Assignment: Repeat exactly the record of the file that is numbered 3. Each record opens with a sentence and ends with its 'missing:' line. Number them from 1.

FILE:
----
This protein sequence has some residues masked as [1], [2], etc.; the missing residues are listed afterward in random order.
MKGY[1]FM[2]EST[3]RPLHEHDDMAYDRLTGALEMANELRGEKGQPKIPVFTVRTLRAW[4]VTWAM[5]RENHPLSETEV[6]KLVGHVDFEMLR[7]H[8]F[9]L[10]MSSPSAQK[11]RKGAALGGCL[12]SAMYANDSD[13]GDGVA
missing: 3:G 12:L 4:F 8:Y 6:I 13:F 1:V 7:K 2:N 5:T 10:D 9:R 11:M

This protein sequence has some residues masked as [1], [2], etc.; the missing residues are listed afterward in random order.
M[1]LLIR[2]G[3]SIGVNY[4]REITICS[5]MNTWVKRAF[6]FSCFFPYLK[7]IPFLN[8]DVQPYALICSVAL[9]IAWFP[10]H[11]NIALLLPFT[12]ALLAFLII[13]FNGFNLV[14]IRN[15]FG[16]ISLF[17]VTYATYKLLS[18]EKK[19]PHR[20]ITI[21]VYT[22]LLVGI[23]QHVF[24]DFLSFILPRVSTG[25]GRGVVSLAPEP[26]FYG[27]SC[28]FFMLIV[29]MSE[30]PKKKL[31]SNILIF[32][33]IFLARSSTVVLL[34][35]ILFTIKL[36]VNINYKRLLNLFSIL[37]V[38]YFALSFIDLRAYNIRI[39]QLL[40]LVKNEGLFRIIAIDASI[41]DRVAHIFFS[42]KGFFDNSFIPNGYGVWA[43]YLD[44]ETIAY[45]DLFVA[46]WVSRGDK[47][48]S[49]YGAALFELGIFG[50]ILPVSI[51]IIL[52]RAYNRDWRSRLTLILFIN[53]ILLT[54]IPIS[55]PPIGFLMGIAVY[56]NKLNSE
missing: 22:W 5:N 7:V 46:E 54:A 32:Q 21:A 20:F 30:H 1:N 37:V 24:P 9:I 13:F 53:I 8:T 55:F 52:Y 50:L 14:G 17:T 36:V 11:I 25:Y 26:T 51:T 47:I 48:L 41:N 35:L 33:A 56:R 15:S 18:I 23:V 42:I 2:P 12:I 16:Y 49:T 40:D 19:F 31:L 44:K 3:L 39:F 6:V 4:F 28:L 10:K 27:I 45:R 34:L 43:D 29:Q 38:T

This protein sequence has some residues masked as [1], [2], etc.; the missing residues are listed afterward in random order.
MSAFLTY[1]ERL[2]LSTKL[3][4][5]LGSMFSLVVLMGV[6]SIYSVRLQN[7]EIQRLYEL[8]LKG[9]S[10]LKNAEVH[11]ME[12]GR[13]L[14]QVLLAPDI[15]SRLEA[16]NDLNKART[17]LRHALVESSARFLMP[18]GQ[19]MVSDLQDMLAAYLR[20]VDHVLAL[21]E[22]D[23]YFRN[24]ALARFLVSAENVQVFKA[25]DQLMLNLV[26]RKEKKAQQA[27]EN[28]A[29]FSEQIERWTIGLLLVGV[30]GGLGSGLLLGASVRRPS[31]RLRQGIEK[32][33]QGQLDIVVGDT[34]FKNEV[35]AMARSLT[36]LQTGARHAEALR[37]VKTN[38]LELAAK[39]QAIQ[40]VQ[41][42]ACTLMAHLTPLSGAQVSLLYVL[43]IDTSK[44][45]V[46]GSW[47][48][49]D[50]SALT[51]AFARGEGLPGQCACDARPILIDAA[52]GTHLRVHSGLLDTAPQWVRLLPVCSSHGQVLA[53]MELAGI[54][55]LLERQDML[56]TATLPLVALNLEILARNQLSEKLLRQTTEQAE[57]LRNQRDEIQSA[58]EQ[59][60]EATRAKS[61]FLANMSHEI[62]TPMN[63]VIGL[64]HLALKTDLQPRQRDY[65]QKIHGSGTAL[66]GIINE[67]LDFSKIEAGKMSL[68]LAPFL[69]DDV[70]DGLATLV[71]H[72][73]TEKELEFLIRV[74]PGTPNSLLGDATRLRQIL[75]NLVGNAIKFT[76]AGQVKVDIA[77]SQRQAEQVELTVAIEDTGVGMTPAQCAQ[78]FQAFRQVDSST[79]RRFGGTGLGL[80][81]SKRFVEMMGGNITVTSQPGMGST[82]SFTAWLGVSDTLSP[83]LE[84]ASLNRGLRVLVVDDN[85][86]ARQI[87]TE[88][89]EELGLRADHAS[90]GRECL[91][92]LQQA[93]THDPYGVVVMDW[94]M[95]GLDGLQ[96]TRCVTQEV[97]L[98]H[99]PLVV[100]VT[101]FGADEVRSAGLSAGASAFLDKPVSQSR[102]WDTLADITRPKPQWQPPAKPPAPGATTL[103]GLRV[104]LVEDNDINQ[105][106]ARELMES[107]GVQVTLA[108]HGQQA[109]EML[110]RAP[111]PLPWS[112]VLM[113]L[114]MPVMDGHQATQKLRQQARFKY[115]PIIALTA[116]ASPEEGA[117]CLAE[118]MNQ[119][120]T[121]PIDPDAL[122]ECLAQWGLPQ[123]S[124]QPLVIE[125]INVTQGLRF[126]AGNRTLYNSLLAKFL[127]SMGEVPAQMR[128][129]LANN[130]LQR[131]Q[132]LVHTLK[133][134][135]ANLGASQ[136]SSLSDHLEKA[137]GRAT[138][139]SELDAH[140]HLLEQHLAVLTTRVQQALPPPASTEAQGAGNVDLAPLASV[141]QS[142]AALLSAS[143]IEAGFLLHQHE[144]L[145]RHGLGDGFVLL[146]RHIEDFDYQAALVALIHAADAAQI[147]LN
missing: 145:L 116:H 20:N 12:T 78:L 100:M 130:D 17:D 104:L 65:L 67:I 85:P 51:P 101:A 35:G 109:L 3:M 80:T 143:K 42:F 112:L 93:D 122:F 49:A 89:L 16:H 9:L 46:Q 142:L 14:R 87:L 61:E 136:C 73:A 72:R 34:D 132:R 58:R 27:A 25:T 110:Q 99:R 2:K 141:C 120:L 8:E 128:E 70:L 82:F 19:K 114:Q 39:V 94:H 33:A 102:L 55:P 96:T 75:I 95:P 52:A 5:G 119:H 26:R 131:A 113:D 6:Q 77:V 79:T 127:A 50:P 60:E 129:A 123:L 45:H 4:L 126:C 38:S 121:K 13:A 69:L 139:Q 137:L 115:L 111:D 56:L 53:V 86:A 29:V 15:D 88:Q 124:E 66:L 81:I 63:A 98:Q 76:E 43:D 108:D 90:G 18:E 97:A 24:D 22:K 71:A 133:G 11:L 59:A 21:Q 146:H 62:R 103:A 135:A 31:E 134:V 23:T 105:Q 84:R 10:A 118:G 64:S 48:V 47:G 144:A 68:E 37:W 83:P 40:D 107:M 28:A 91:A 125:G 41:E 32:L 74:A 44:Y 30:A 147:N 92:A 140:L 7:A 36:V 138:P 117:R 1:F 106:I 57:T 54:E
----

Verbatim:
This protein sequence has some residues masked as [1], [2], etc.; the missing residues are listed afterward in random order.
MSAFLTY[1]ERL[2]LSTKL[3][4][5]LGSMFSLVVLMGV[6]SIYSVRLQN[7]EIQRLYEL[8]LKG[9]S[10]LKNAEVH[11]ME[12]GR[13]L[14]QVLLAPDI[15]SRLEA[16]NDLNKART[17]LRHALVESSARFLMP[18]GQ[19]MVSDLQDMLAAYLR[20]VDHVLAL[21]E[22]D[23]YFRN[24]ALARFLVSAENVQVFKA[25]DQLMLNLV[26]RKEKKAQQA[27]EN[28]A[29]FSEQIERWTIGLLLVGV[30]GGLGSGLLLGASVRRPS[31]RLRQGIEK[32][33]QGQLDIVVGDT[34]FKNEV[35]AMARSLT[36]LQTGARHAEALR[37]VKTN[38]LELAAK[39]QAIQ[40]VQ[41][42]ACTLMAHLTPLSGAQVSLLYVL[43]IDTSK[44][45]V[46]GSW[47][48][49]D[50]SALT[51]AFARGEGLPGQCACDARPILIDAA[52]GTHLRVHSGLLDTAPQWVRLLPVCSSHGQVLA[53]MELAGI[54][55]LLERQDML[56]TATLPLVALNLEILARNQLSEKLLRQTTEQAE[57]LRNQRDEIQSA[58]EQ[59][60]EATRAKS[61]FLANMSHEI[62]TPMN[63]VIGL[64]HLALKTDLQPRQRDY[65]QKIHGSGTAL[66]GIINE[67]LDFSKIEAGKMSL[68]LAPFL[69]DDV[70]DGLATLV[71]H[72][73]TEKELEFLIRV[74]PGTPNSLLGDATRLRQIL[75]NLVGNAIKFT[76]AGQVKVDIA[77]SQRQAEQVELTVAIEDTGVGMTPAQCAQ[78]FQAFRQVDSST[79]RRFGGTGLGL[80][81]SKRFVEMMGGNITVTSQPGMGST[82]SFTAWLGVSDTLSP[83]LE[84]ASLNRGLRVLVVDDN[85][86]ARQI[87]TE[88][89]EELGLRADHAS[90]GRECL[91][92]LQQA[93]THDPYGVVVMDW[94]M[95]GLDGLQ[96]TRCVTQEV[97]L[98]H[99]PLVV[100]VT[101]FGADEVRSAGLSAGASAFLDKPVSQSR[102]WDTLADITRPKPQWQPPAKPPAPGATTL[103]GLRV[104]LVEDNDINQ[105][106]ARELMES[107]GVQVTLA[108]HGQQA[109]EML[110]RAP[111]PLPWS[112]VLM[113]L[114]MPVMDGHQATQKLRQQARFKY[115]PIIALTA[116]ASPEEGA[117]CLAE[118]MNQ[119][120]T[121]PIDPDAL[122]ECLAQWGLPQ[123]S[124]QPLVIE[125]INVTQGLRF[126]AGNRTLYNSLLAKFL[127]SMGEVPAQMR[128][129]LANN[130]LQR[131]Q[132]LVHTLK[133][134][135]ANLGASQ[136]SSLSDHLEKA[137]GRAT[138][139]SELDAH[140]HLLEQHLAVLTTRVQQALPPPASTEAQGAGNVDLAPLASV[141]QS[142]AALLSAS[143]IEAGFLLHQHE[144]L[145]RHGLGDGFVLL[146]RHIEDFDYQAALVALIHAADAAQI[147]LN
missing: 145:L 116:H 20:N 12:T 78:L 100:M 130:D 17:D 104:L 65:L 67:I 85:P 51:P 101:A 35:G 109:L 3:M 80:T 143:K 42:F 112:L 93:D 122:F 49:A 89:L 16:H 9:L 46:Q 142:L 14:R 87:L 61:E 136:C 73:A 72:R 34:D 132:R 58:R 27:A 25:T 110:Q 99:R 2:K 141:C 120:L 8:E 128:E 70:L 82:F 19:K 114:Q 39:V 94:H 33:A 102:L 55:P 96:T 75:I 95:P 52:A 5:G 119:H 26:R 131:A 113:D 6:Q 77:V 79:T 127:A 50:P 60:E 129:A 123:L 45:H 4:L 126:C 38:S 121:K 13:A 69:L 139:Q 137:L 115:L 111:D 56:L 53:V 86:A 29:V 15:D 88:Q 124:E 66:L 81:I 63:A 98:Q 76:E 43:D 108:D 90:G 18:E 97:A 24:D 22:K 71:A 133:G 11:L 59:A 21:Q 146:H 62:R 103:A 135:A 31:E 134:V 23:T 105:Q 84:R 10:A 118:G 64:S 48:V 47:G 144:A 68:E 37:W 83:P 40:D 107:M 28:A 91:A 125:G 41:E 32:L 74:A 44:Y 30:A 147:N 92:A 140:L 7:A 36:V 138:P 117:R 1:F 106:I 57:T 54:E